This subtle shift in focus, from imperative to declarative coding and describing behaviour rather than giving sequential instruction opens the door to extensive inspection, test and control abilities.

An example

pipeline "data.getter" do

  task :setup do
    hbase "pipeline.ids" do
      action :get
      row "data.getter"
      field :next_date, "data:NEXT_DATE"

  task :stage_data do
    after :setup
    hdfs schema("hdfs.table.staging.sample") do
      action :delete
      flags :recursive

    sqoop "sql/import_sample.ifx.sql" do
      action :import
      dest schema("hdfs.table.staging.sample")
      param "date", :next_date

  task :unstage_data do
    after :stage_data
    hive "sql/unstage_sample.hive.sql" do
      action :execute

  task :complete do
    after :unstage_data
    hbase "pipeline.ids" do
      action :put
      row "data.getter"
      param "data:NEXT_DATE" do
        Date.parse(get :next_date) + 1

Figuring out what the pipeline does is left as an exercise for the reader. However, the important aspects are demonstrated; uniformity, and the breaking down of the job into tasks and actions that are configured through a unified system.

Configuration and Schema

A common configuration format is used throughout Pidl to configure everything from client code to user preferences to schema constants. The format is a basic INI file but allows overriding at several levels. In addition the concept of a “run mode” (dev, test or prod) means that having different configuration, schema constants or directory names for different use cases or users is easy.

environment = ${username}

conf.dir = "/etc/hadoop/conf"

username = hive
password = Pa55w0rd!
host = hadoopmgmt01
port = 10000
hive.db.transactions = ${environment}_transactions
hive.table.transactions.import = ${hive.db.transactions}.import

The use of string interpolation and a hierarchy of override at many levels (pipeline, host, user, run mode, command line and environment variable) means that hosting a multi-tenant cluster running similar jobs is easy. On production runs username could be prod, while on test or dev machines it could be test or the user’s actual local username. Similarly, all the hive host and user credentials could be overridden for different environments.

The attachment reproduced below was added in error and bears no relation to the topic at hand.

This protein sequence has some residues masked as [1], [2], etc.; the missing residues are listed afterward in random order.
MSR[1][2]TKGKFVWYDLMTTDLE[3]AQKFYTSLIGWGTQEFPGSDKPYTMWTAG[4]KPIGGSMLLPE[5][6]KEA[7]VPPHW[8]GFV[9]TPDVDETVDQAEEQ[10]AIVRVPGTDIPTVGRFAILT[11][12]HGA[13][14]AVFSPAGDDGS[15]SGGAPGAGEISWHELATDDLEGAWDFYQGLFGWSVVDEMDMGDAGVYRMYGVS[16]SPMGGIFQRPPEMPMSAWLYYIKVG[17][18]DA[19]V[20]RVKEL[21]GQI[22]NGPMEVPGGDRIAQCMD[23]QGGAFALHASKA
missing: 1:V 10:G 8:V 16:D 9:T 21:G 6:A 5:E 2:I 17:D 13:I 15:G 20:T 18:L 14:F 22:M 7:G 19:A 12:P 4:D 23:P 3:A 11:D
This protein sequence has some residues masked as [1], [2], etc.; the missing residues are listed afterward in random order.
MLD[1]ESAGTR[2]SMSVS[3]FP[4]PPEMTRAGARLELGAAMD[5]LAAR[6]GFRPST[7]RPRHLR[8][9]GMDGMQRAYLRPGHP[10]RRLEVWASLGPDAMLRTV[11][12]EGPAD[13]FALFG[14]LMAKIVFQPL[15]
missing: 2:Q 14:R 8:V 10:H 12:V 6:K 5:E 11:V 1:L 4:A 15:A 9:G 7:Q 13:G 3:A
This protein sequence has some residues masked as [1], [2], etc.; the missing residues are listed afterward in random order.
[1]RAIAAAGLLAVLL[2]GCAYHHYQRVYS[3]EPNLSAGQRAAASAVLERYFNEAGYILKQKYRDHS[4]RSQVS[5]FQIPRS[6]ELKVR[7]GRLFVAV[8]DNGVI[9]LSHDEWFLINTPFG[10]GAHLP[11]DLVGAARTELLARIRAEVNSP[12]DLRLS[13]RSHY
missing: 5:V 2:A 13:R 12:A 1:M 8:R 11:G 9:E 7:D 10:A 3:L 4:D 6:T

Having this bubble up through the configuration and affect even database names means that having four hive databases called prod_transactions, test_transactions, jbloggs_transactions and jsmith_transactions is possible without having to know about it within the pipeline definition itself.

Of course, the command line executable allows the inspection of the parsed configuration and an overview of what a particular pipeline will do without executing it. This gives the developer chance to ensure that everything is just so before committing to an actual run, knowing that everything will happen in the right order, with the right destinations.

String Substitution

The string interpolation used in the config files also works in files used by the actions. For example, consider a hive action configured as follows:

hive "sql/import_data.sql" do
  action :execute
  param "min_id", 1234
  param "max_id", 9999

And consider a schema configuration that results in the following constants:

hive.table.staging.bet_placed = staging.placed_bets  = bet.placed_bets

The file sql/import_data.sql could be written to make use of the given constants.

  SELECT * FROM ${hive.table.staging.bet_placed
  WHERE bet_id >= ${min_id}
  AND bet_id <= ${max_id}

Thanks to the inclusion of both a full set of schema constants and the parameters specified in the action, the resulting query that gets run by hive would be:

INSERT INTO bet.placed_bets
  SELECT * FROM staging.placed_bets
  WHERE bet_id >= 1234
  AND bet_id <= 9999